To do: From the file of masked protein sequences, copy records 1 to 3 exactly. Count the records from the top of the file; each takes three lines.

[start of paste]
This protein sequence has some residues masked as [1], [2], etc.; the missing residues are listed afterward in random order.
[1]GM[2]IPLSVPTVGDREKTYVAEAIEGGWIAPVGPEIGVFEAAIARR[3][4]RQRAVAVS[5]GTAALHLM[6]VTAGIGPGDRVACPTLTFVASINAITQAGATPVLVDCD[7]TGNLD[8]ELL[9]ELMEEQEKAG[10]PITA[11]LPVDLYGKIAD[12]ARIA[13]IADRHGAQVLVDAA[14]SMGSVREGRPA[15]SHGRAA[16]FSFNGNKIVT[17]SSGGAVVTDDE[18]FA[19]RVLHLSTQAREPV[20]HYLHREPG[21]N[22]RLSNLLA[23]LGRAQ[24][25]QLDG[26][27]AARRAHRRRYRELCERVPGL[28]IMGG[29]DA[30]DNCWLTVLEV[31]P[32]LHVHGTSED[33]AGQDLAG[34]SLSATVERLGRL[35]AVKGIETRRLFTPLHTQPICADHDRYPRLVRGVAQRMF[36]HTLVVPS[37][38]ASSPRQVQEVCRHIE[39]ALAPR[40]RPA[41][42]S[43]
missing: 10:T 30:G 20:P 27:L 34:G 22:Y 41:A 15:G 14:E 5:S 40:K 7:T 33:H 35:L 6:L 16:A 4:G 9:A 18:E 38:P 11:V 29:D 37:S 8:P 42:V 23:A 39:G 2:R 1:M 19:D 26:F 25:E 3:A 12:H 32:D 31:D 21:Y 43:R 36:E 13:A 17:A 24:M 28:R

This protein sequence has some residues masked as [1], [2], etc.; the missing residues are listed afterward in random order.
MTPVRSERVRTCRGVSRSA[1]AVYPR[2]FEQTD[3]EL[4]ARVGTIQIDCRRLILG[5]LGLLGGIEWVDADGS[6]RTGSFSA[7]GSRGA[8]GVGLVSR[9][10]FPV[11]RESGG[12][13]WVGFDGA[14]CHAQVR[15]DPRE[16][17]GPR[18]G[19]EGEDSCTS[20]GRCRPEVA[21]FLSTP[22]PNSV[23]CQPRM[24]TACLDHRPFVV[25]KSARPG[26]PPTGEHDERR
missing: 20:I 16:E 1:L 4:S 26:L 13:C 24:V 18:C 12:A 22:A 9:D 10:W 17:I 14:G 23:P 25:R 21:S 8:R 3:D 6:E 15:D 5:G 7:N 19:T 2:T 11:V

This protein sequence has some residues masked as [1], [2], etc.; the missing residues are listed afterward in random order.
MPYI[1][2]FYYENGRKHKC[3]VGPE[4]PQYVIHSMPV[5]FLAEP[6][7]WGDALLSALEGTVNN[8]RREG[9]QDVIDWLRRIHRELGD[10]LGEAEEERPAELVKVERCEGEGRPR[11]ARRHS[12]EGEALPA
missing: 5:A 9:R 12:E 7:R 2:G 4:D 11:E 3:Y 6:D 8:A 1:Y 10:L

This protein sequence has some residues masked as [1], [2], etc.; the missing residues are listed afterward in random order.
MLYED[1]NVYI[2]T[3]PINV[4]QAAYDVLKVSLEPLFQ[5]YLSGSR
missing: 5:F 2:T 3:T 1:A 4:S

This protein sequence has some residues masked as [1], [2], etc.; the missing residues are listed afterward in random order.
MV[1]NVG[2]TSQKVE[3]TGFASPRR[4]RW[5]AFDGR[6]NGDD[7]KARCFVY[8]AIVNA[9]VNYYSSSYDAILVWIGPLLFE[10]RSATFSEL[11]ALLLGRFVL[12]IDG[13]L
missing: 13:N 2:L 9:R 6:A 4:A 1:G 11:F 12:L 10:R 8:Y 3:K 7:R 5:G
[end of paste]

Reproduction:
This protein sequence has some residues masked as [1], [2], etc.; the missing residues are listed afterward in random order.
[1]GM[2]IPLSVPTVGDREKTYVAEAIEGGWIAPVGPEIGVFEAAIARR[3][4]RQRAVAVS[5]GTAALHLM[6]VTAGIGPGDRVACPTLTFVASINAITQAGATPVLVDCD[7]TGNLD[8]ELL[9]ELMEEQEKAG[10]PITA[11]LPVDLYGKIAD[12]ARIA[13]IADRHGAQVLVDAA[14]SMGSVREGRPA[15]SHGRAA[16]FSFNGNKIVT[17]SSGGAVVTDDE[18]FA[19]RVLHLSTQAREPV[20]HYLHREPG[21]N[22]RLSNLLA[23]LGRAQ[24][25]QLDG[26][27]AARRAHRRRYRELCERVPGL[28]IMGG[29]DA[30]DNCWLTVLEV[31]P[32]LHVHGTSED[33]AGQDLAG[34]SLSATVERLGRL[35]AVKGIETRRLFTPLHTQPICADHDRYPRLVRGVAQRMF[36]HTLVVPS[37][38]ASSPRQVQEVCRHIE[39]ALAPR[40]RPA[41][42]S[43]
missing: 10:T 30:G 20:P 27:L 34:G 22:Y 41:A 15:G 14:E 5:S 40:K 7:T 33:H 35:L 6:L 16:A 4:G 9:A 18:E 38:P 11:V 29:D 37:S 8:P 42:V 23:A 39:G 2:R 1:M 19:D 26:F 25:E 3:A 12:H 32:D 31:D 21:Y 43:R 36:E 13:A 17:A 24:M 28:R

This protein sequence has some residues masked as [1], [2], etc.; the missing residues are listed afterward in random order.
MTPVRSERVRTCRGVSRSA[1]AVYPR[2]FEQTD[3]EL[4]ARVGTIQIDCRRLILG[5]LGLLGGIEWVDADGS[6]RTGSFSA[7]GSRGA[8]GVGLVSR[9][10]FPV[11]RESGG[12][13]WVGFDGA[14]CHAQVR[15]DPRE[16][17]GPR[18]G[19]EGEDSCTS[20]GRCRPEVA[21]FLSTP[22]PNSV[23]CQPRM[24]TACLDHRPFVV[25]KSARPG[26]PPTGEHDERR
missing: 20:I 16:E 1:L 4:S 26:L 13:C 24:V 18:C 12:A 22:A 9:D 10:W 17:I 14:G 23:P 25:R 21:S 8:R 3:D 6:E 15:D 5:G 7:N 19:T 2:T 11:V

This protein sequence has some residues masked as [1], [2], etc.; the missing residues are listed afterward in random order.
MPYI[1][2]FYYENGRKHKC[3]VGPE[4]PQYVIHSMPV[5]FLAEP[6][7]WGDALLSALEGTVNN[8]RREG[9]QDVIDWLRRIHRELGD[10]LGEAEEERPAELVKVERCEGEGRPR[11]ARRHS[12]EGEALPA
missing: 5:A 9:R 12:E 7:R 2:G 4:D 11:E 3:Y 6:D 8:A 1:Y 10:L